Not a full day after voters in the Fort Mill School District approved a bond issue to finance $226 million in capital projects, the district started spending it.
The board approved $2 million in technology and transportation spending at a noon meeting Wednesday, May 6. The board didn’t vote to approve the full bond amount, as election results from the prior night were not certified until Friday, May 8. Instead, the district put the $2 million plan together ahead of the bond that it could have paid from other sources had the bond measure failed.
Now, bond money will cover the costs.
Brian Spittle, the district’s director of technology services, said about $1.2 million will replace computers at Nation Ford High School, Banks Trail Middle School and Fort Mill Elementary School. Computers there are about five years old and are next on a rolling list for replacement district-wide.
Sign Up and Save
Get six months of free digital access to The Herald
“We look at the oldest PCs in the district and try to come up with a plan to replace those,” Spittle said.
The entire technology budget approved in the referendum is $20 million. Wireless networks and connections will be replaced. Smartboards will be replaced, over time, with large flatscreen, touchscreen units similar to what is used in the three newest elementary schools. The new equipment should last 10 to 12 years, Spittle said.
“Many of them have been in for eight years,” Spittle said of the Smartboards, “and we’re seeing a higher failure rate with those.”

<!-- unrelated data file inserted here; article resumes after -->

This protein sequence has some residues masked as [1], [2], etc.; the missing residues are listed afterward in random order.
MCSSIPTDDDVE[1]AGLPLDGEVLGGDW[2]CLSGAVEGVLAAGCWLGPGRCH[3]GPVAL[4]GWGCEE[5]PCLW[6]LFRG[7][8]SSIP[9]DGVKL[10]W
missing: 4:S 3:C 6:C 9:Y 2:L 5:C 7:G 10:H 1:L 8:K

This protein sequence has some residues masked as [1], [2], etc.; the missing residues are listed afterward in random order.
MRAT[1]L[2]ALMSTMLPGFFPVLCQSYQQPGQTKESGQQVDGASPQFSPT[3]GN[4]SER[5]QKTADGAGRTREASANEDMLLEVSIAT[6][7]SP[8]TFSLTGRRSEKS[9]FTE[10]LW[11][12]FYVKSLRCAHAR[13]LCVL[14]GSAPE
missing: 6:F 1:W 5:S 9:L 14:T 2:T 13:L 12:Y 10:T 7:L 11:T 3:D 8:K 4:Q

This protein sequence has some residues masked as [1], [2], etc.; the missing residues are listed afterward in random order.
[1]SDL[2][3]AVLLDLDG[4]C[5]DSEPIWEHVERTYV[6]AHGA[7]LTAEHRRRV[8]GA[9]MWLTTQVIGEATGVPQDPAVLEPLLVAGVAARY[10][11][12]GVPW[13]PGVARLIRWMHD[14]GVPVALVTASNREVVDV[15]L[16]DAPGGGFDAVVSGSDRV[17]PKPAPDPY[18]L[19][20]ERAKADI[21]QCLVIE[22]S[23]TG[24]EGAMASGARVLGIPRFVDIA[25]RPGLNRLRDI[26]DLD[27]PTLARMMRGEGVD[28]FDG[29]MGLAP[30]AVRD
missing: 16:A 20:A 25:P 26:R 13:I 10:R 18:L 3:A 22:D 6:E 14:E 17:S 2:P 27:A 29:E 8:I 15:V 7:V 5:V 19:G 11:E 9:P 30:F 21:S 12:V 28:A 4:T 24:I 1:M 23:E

Other bond-related costs are coming quickly to the board, too. A committee received 19 architectural proposals ahead of the vote for the new middle school, stadium and other upgrades at Fort Mill High School and gym renovations at both Fort Mill and Gold Hill middle schools. The committee interviewed seven, identifying a top pick and a backup for each project.
“What we’re looking for is the go ahead to start negotiation with those firms,” said Tommy Schmolze, assistant superintendent.
A site work plan should be ready by the end of summer and a full plan by Oct. 31 for the middle school. The gym renovations would add bleachers, equipment storage and changing rooms to bring the oldest middle schools in the district closer to what the newer ones offer. Board and committee member Scott Patterson was confident with the plans presented by architects, though costs haven’t come up yet.
“They were very knowledgeable about what they would be doing in our schools,” he said.
A formal bond resolution approving the full amount allowed by voters should come May 19. Superintendent Chuck Epps and Leanne Lordo, assistant superintendent of finance, will travel to New York City in June to meet with companies that set credit ratings for the district.
“We’re very close to being able to qualify for a ratings upgrade,” Lordo said.
John Marks • 803-547-2353